Updated: Jan 15, 2019
No matter how sweet, fun-loving, and friendly Lucy and Ethel are with you and with each other, as soon as you add new chickens to their perfect little flock, they will probably transform in front of your very eyes to bullies! The shock of this transformation in conjunction with your concern for the well-being of the new little girls may very well put you over the edge. If you’re not familiar with this behavior, we wrote last week about The Pecking Order so you can understand what on Mother Nature’s good green earth is going on. The most important things to do are: 1) supervise, and 2) have a back-up plan. However, the more you interfere with the pecking order, the longer it will take to finish. Understandably, everyone is looking for ways to make this transition easier! Let’s put to rest a couple of myths about integrating chickens.
Myth #1: If you put your chickens in at night, they will wake up and just accept each other. Here’s the problem with this myth: the need for the pecking order does not go away just because they wake up snuggling. What’s really happening? Chickens wake up as early as 3:30 or 4:00 am. You don’t arise until 6:00 am or later, meaning your chickens have had hours to duke it out while you’re snoozing away; so the worst is already behind them by the time you greet them with your morning cup of Joe. The benefit of this is that the worst part of the pecking order is watching it. In all likelihood, they’re all going to be fine whether you referee or not. But if you’re not careful with the number and size of the new chickens in comparison to your flock, there’s a small possibility someone might be hurt or worse.
Myth #2: If you take one chicken out and put another in its place, they will never know, right? Wrong! Chickens are much smarter than some humans give them credit for. In a homogenous flock of chickens that all look alike, they can tell the difference between each other even when you cannot. Although you might luck out with a mild pecking order transition, this is no indication that they didn’t notice the sneaky swap, or that this creates a mild transition every time.
So, what can you do that will effectively minimize the bullying and possible harm to the chickens?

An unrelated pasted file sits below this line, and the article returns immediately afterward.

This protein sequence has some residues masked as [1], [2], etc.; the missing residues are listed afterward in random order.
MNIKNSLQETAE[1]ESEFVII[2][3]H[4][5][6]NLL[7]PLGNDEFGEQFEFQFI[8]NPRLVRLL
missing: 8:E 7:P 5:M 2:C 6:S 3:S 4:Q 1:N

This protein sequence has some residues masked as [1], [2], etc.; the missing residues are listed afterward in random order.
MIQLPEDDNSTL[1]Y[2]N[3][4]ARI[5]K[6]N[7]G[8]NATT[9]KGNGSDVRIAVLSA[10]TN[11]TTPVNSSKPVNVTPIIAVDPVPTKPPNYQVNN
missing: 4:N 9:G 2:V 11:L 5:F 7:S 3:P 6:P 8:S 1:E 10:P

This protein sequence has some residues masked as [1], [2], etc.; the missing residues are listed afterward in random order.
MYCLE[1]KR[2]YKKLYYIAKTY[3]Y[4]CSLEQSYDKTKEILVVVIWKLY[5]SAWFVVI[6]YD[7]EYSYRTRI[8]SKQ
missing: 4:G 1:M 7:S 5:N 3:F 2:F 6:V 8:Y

Trick #1: Create safety in numbers. The more chickens you add at a time, the more the pecking must be dispersed amongst the newcomers. Adding two new chickens to four established hens creates a two on one pecking ratio; whereas adding four chickens takes their advantage down to a one to one ratio. More chickens running around creates more confusion, and less of an ability to corner and bully one new baby girl.
Trick #2: Create safety with size. Adding chicks that are just ready to go into the coop will be more difficult than adding chickens that have some height and girth to them. If you put a few big girls into the flock, they can stand up for themselves better than a tiny chick who has just been weaned off of heat lamps.
Trick #3: Create a separate space where they can see each other, but not touch for at least the first day. Whether you string up some chicken wire across a portion of the coop or run, or put a large dog kennel in the coop for the new chickens, the barrier will protect the new chickens immensely. Established hens will still come over to peck, kick, and bully the new chickens, but will be able to physically hurt them. After most of their aggression has been taken out on the wire, and the new chickens get the point, integrating them should go fairly smoothly. If you’re adding very young chicks, or a small number of chickens to a larger flock, you may choose to keep them in chick protective services longer than a day.
Trick #4: Give them lots of treats to chase and munch on. Although this trick might not last for long, chickens would rather chase tasty treats than each other. Tossing out meal worms or sunflower seeds to the established chickens might just keep them pecking around for long enough to let the little girls relax a bit. It will also give the new girls an opportunity to let the established hens eat first, signaling their submission before the pecking ensues.